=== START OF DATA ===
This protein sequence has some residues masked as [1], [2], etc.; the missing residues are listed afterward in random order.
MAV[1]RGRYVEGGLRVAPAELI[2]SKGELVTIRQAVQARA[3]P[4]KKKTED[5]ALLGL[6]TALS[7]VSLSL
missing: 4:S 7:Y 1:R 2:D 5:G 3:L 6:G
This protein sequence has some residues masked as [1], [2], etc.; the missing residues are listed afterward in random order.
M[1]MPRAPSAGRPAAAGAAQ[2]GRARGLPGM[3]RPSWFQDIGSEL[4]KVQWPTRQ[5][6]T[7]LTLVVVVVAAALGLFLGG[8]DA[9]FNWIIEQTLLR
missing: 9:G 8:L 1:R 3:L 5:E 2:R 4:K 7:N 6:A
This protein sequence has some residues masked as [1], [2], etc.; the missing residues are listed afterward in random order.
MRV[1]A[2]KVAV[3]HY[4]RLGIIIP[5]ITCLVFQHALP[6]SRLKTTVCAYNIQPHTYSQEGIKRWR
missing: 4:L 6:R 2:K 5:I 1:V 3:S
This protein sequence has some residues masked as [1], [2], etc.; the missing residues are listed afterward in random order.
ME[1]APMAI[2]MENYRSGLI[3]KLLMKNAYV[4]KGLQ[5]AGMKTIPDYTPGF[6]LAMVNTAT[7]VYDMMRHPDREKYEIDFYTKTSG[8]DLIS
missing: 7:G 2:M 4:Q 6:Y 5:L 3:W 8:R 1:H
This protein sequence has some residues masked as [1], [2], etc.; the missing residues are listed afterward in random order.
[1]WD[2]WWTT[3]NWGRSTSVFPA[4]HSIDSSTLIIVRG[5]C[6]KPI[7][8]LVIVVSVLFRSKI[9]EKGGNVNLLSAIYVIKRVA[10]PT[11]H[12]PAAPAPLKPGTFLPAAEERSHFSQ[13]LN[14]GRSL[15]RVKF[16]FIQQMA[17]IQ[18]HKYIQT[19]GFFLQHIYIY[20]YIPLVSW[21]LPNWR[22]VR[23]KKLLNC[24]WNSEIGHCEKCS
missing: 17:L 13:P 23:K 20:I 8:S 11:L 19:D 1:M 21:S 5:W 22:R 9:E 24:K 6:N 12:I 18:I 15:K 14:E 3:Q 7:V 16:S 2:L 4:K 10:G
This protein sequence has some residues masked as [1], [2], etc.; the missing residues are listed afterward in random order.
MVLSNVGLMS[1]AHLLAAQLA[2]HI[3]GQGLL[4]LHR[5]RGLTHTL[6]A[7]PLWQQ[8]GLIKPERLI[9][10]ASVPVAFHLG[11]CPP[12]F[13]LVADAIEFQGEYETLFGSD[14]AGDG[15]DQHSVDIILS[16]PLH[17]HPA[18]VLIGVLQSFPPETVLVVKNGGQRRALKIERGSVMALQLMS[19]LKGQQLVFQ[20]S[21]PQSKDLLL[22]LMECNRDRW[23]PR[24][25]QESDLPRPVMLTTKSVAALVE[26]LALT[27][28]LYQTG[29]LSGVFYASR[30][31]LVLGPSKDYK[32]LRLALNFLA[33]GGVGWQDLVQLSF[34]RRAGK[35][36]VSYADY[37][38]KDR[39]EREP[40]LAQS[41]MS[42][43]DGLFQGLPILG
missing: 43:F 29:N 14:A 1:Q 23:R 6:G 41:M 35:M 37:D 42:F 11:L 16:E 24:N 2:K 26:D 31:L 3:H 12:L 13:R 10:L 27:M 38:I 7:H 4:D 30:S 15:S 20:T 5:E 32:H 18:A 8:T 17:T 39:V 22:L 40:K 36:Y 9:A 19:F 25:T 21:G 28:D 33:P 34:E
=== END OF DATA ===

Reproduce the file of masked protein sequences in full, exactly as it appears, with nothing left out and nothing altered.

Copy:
This protein sequence has some residues masked as [1], [2], etc.; the missing residues are listed afterward in random order.
MAV[1]RGRYVEGGLRVAPAELI[2]SKGELVTIRQAVQARA[3]P[4]KKKTED[5]ALLGL[6]TALS[7]VSLSL
missing: 4:S 7:Y 1:R 2:D 5:G 3:L 6:G
This protein sequence has some residues masked as [1], [2], etc.; the missing residues are listed afterward in random order.
M[1]MPRAPSAGRPAAAGAAQ[2]GRARGLPGM[3]RPSWFQDIGSEL[4]KVQWPTRQ[5][6]T[7]LTLVVVVVAAALGLFLGG[8]DA[9]FNWIIEQTLLR
missing: 9:G 8:L 1:R 3:L 5:E 2:R 4:K 7:N 6:A
This protein sequence has some residues masked as [1], [2], etc.; the missing residues are listed afterward in random order.
MRV[1]A[2]KVAV[3]HY[4]RLGIIIP[5]ITCLVFQHALP[6]SRLKTTVCAYNIQPHTYSQEGIKRWR
missing: 4:L 6:R 2:K 5:I 1:V 3:S
This protein sequence has some residues masked as [1], [2], etc.; the missing residues are listed afterward in random order.
ME[1]APMAI[2]MENYRSGLI[3]KLLMKNAYV[4]KGLQ[5]AGMKTIPDYTPGF[6]LAMVNTAT[7]VYDMMRHPDREKYEIDFYTKTSG[8]DLIS
missing: 7:G 2:M 4:Q 6:Y 5:L 3:W 8:R 1:H
This protein sequence has some residues masked as [1], [2], etc.; the missing residues are listed afterward in random order.
[1]WD[2]WWTT[3]NWGRSTSVFPA[4]HSIDSSTLIIVRG[5]C[6]KPI[7][8]LVIVVSVLFRSKI[9]EKGGNVNLLSAIYVIKRVA[10]PT[11]H[12]PAAPAPLKPGTFLPAAEERSHFSQ[13]LN[14]GRSL[15]RVKF[16]FIQQMA[17]IQ[18]HKYIQT[19]GFFLQHIYIY[20]YIPLVSW[21]LPNWR[22]VR[23]KKLLNC[24]WNSEIGHCEKCS
missing: 17:L 13:P 23:K 20:I 8:S 11:L 19:D 1:M 21:S 5:W 22:R 9:E 24:K 6:N 12:I 18:I 15:K 14:E 3:Q 7:V 16:S 2:L 4:K 10:G
This protein sequence has some residues masked as [1], [2], etc.; the missing residues are listed afterward in random order.
MVLSNVGLMS[1]AHLLAAQLA[2]HI[3]GQGLL[4]LHR[5]RGLTHTL[6]A[7]PLWQQ[8]GLIKPERLI[9][10]ASVPVAFHLG[11]CPP[12]F[13]LVADAIEFQGEYETLFGSD[14]AGDG[15]DQHSVDIILS[16]PLH[17]HPA[18]VLIGVLQSFPPETVLVVKNGGQRRALKIERGSVMALQLMS[19]LKGQQLVFQ[20]S[21]PQSKDLLL[22]LMECNRDRW[23]PR[24][25]QESDLPRPVMLTTKSVAALVE[26]LALT[27][28]LYQTG[29]LSGVFYASR[30][31]LVLGPSKDYK[32]LRLALNFLA[33]GGVGWQDLVQLSF[34]RRAGK[35][36]VSYADY[37][38]KDR[39]EREP[40]LAQS[41]MS[42][43]DGLFQGLPILG
missing: 43:F 29:N 14:A 1:Q 23:R 6:G 41:M 35:M 37:D 42:F 11:L 16:E 24:N 2:K 26:D 31:L 3:H 12:L 13:R 10:L 27:M 38:I 7:H 4:D 30:S 15:S 20:T 5:E 32:H 18:A 8:T 17:T 39:V 22:L 40:K 36:Y 9:A 19:F 25:T 21:G 28:D 33:P 34:E